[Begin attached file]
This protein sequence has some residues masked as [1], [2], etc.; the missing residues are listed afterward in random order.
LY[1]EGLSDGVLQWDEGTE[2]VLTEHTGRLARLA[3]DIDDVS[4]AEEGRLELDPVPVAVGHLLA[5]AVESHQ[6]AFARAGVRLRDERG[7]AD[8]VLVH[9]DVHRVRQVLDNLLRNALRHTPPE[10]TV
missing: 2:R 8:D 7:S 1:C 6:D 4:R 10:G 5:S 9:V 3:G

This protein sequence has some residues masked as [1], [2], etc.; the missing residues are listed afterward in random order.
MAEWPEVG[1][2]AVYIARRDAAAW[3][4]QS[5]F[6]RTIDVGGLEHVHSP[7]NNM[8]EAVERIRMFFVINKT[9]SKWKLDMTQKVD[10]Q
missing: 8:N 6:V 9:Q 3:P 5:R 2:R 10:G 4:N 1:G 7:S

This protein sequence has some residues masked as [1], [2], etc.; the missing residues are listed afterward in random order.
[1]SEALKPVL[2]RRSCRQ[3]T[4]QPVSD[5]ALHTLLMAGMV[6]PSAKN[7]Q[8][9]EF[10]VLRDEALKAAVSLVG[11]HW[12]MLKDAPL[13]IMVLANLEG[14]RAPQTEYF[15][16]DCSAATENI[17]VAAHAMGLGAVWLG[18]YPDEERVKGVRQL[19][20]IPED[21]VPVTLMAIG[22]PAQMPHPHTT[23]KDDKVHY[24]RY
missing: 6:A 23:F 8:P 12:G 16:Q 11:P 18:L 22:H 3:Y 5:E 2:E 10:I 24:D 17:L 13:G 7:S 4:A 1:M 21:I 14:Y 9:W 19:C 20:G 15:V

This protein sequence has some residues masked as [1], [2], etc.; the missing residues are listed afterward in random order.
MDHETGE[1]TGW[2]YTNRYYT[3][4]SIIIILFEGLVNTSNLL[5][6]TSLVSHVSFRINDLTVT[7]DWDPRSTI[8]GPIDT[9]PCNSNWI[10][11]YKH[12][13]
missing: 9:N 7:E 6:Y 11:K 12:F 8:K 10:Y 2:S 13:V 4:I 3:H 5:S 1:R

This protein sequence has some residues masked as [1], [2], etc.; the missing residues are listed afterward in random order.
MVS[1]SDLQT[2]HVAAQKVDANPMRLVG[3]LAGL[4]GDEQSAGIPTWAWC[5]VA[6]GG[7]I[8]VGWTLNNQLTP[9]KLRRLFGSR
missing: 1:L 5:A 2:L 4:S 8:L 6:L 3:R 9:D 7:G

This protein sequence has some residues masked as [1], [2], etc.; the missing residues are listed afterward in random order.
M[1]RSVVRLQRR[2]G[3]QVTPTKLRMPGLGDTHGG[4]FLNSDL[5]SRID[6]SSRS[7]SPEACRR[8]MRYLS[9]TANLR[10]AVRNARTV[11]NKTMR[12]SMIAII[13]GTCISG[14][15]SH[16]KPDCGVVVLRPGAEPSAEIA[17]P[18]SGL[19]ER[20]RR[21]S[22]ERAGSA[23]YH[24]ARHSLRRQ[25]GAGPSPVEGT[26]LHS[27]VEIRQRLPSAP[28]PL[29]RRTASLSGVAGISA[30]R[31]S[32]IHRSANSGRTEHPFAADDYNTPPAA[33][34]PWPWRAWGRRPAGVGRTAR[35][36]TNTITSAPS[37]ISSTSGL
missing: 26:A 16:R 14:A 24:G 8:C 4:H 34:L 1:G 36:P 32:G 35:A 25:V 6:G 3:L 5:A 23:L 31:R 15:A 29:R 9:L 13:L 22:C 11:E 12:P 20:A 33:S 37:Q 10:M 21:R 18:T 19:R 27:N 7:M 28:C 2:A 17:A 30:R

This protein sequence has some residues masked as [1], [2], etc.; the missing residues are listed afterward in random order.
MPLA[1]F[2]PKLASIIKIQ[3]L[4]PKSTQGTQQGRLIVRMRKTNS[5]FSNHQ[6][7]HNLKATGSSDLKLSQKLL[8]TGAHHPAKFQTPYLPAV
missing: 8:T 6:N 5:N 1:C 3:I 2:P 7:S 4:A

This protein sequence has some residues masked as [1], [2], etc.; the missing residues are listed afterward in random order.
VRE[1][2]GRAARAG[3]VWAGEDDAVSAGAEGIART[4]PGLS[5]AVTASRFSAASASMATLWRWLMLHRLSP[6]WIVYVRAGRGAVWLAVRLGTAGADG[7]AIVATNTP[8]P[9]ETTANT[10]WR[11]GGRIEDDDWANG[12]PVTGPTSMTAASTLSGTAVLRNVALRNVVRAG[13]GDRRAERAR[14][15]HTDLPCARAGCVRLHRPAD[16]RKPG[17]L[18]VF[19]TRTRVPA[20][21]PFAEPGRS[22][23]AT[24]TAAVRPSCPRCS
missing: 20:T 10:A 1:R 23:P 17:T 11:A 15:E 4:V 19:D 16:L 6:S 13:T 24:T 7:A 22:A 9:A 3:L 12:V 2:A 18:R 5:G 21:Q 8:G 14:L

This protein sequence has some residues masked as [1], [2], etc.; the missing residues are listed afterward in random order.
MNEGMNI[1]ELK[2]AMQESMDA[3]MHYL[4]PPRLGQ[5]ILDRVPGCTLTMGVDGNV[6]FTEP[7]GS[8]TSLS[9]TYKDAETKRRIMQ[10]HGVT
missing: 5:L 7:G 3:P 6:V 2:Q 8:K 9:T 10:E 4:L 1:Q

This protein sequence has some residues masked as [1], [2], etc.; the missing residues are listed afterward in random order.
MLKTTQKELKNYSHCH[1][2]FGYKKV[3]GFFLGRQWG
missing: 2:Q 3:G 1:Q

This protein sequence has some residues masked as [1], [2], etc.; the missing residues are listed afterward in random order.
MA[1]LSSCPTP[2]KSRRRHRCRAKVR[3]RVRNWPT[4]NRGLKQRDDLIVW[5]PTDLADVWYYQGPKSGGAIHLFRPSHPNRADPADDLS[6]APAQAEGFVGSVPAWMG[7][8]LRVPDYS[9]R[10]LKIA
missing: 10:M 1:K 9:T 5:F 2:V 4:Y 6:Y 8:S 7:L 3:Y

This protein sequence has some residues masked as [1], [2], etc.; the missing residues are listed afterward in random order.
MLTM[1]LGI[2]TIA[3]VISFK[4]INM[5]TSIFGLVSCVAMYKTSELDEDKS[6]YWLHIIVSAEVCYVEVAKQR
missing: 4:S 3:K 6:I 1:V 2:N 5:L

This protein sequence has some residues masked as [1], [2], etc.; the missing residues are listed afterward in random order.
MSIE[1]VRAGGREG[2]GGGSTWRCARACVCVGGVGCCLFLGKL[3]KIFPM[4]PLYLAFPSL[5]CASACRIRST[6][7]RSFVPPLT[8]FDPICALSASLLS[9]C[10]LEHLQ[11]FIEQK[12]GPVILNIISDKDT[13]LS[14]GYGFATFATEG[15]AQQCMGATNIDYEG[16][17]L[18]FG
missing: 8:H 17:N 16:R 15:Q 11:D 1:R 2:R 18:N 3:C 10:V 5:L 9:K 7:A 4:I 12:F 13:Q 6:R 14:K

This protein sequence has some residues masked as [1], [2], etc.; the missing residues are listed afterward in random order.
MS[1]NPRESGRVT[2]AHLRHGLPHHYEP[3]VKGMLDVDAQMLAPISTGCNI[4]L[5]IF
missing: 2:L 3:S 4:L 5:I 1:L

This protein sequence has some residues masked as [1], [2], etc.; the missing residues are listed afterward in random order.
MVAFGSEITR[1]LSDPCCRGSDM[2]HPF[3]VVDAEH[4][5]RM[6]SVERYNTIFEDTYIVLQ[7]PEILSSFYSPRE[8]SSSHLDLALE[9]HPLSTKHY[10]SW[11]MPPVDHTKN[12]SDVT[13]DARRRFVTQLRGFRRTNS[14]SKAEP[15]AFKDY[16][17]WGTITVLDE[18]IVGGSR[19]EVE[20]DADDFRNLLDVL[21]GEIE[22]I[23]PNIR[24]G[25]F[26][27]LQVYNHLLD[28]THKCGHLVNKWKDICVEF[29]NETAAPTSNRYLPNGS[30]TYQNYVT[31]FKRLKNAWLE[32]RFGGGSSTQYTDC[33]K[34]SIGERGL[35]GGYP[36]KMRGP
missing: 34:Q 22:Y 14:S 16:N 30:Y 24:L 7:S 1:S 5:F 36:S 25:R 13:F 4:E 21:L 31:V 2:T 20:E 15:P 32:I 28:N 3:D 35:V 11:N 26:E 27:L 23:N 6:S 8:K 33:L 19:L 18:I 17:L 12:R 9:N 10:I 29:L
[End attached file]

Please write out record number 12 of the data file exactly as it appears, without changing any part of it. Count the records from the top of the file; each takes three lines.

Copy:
This protein sequence has some residues masked as [1], [2], etc.; the missing residues are listed afterward in random order.
MLTM[1]LGI[2]TIA[3]VISFK[4]INM[5]TSIFGLVSCVAMYKTSELDEDKS[6]YWLHIIVSAEVCYVEVAKQR
missing: 4:S 3:K 6:I 1:V 2:N 5:L